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Interpreting Experiment Results

Now let’s dive into the UI and explore the wealth of information tracked by AimOS to gain insights about your PyTorch Lightning experiment. Navigate through the following sections for a comprehensive understanding of your experiment's performance.

AimOS Overview Page

Head over to the AimOS Overview page to witness the containers and sequences overview tables of your PyTorch Lightning experiment. This page offers an abstract overview of the number of experiments, sequences, metrics, and system metrics tracked within your experiment.

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AimOS Runs Page

Visit the AimOS Runs page to view the table of all runs, containing basic information about the experiment. This includes hash system parameters, hyperparameters, and model configurations/information.

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Run Overview

By navigating to each run’s individual page, you'll have a detailed view of the activities within that run.

Navigate through the Overview tab to grasp essential information such as Run Parameters, Metrics (last metrics scores), CLI Arguments used to execute the experiment, Environment Variables, Packages, and their versions.

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Params Tab

For a more detailed view of all parameters, navigate to the Params tab.

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Metrics Tab

In the Metrics tab, you can explore the graphs of all the tracked metrics. In this example, we tracked the loss and accuracy metrics. To have a better view, let's apply color grouping to the runs based on their context.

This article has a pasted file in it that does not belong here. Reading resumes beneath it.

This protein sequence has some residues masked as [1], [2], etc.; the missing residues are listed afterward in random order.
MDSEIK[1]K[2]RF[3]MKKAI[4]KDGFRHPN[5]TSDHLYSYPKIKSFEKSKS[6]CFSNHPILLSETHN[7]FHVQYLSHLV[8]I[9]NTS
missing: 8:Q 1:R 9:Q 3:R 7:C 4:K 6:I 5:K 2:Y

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In the remaining tabs, discover corresponding types of tracked objects, such as Figures, Text, and Audios.

Comparing all Runs

Let's use the Metrics explorer to observe the relationship between accuracy and loss based on the learning rate. To do this, select the loss and accmetrics, apply the stroke by metric.context.subset, and use a log-scale on the y-axis.

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Wrapping up

AimOS provides a comprehensive suite of tools to analyze and understand your PyTorch Lightning experiment thoroughly. By leveraging these insights, you can streamline your experimentation process and make data-driven decisions. Embrace the power of AimOS to enhance your PyTorch Lightning experiment experience today!

For further insights into AI system monitoring and observability of software lifecycle, check out our latest article on AimStack blog.

Learn more

AimOS is on a mission to democratize AI Systems logging tools. 🙌

Try out AimOS, join the Aim community and contribute by sharing your thoughts, suggesting new features, or reporting bugs.